Perhaps this is where the issue becomes less about the law and more about golf courses doing what's right and possibly helping their businesses and images in the process.

The issue is about integrity at its core. It's about a golf course's brass — from owners to general managers to superintendents — opening their minds and their hearts to really welcome disabled people to their courses. They shouldn't do it because they have to. They should do it because they want to — because it's the right thing to do.

And apart from that genuine commitment, a golf course has to do more than just purchase and supply a single-rider golf car or two to demonstrate its earnestness and commitment to attract disabled golfers. A course needs to let its golfing public know that it has purchased a car for use and that disabled people who want to use it to play golf are welcome at its facility. A course has to market the initiative.

Then the course needs to educate its able-bodied players, which could be its bread-and-butter clientele, that the specially designed golf car, which might feature a 350-degree swivel seat and ergonomic controls for the disabled operator, is manufactured so it can be driven on greens and tees without damaging turf.

Then the course needs to enlighten the same able-bodied players that just because a player doesn't have legs and is using a single-rider car doesn't mean he's going to slow down play for golfers playing behind him.

While single-rider golf cars are expensive — they can cost twice as much a normal golf car — a lot of golf course owners can afford them. In fact, golf courses that make less than $1 million in revenue or have fewer than 30 employees are eligible for a federal tax credit, which will bring the car's price down dramatically. The bottom line is this: A single-rider car might pay for itself whether purchased or leased in a short time if it's marketed effectively. That will take a commitment and some planning on behalf of the operator, but that's what running a solid and exemplary business is all about.

This has been a hot issue as of late. In fact, the U.S. Department of Justice is now considering a mandate to require every golf course in America to provide one or two accessible golf cars at its facility at a potential cost of $6,000 to $12,000 per golf course.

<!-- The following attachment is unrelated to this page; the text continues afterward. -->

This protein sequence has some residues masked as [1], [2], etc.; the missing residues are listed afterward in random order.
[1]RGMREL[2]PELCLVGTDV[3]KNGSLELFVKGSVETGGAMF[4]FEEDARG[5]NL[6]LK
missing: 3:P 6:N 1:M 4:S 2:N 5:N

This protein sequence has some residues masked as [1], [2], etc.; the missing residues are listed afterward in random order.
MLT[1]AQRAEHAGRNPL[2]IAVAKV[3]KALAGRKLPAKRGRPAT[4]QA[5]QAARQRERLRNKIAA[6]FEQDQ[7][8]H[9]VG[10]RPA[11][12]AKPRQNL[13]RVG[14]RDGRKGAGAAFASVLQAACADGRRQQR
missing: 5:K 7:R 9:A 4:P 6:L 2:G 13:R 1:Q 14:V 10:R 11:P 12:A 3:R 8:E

While Tinkey disagrees with the mandate, that doesn't mean he's discriminatory against players like Ebel. "We're all about attracting and retaining more golfers," Tinkey says of the NGCOA's mission, noting that it includes attracting and retaining players with various disabilities.

Tinkey only questions whether there are enough potential disabled players to use them. It is a gray area with various statistics that can be debated, and Tinkey can't be faulted for taking such a guarded stance.

But the fact remains that there are many good reasons for golf courses to purchase single-rider cars. And whether the Department of Justice passes the mandate or not, golf courses should look into this matter on their own.

They need to conduct some research on the matter — yes, it might require some time and money — to discover if there are potential disabled players in their respectivem regions who will come to their courses and use the single-rider cars.

Ultimately, this is an issue about the triumph of the human spirit. Roger Pretekin, president of SoloRider, a Centennial, Colo.-based single-rider car manufacturer, loves to tell a story about a woman with multiple sclerosis who was able to play golf again because of the advent of the single-rider car. The woman told Pretekin, "Thank you for giving me my life back."

Golf courses around the country might be able to give even more lives back. It's time they look into the matter to see if they can.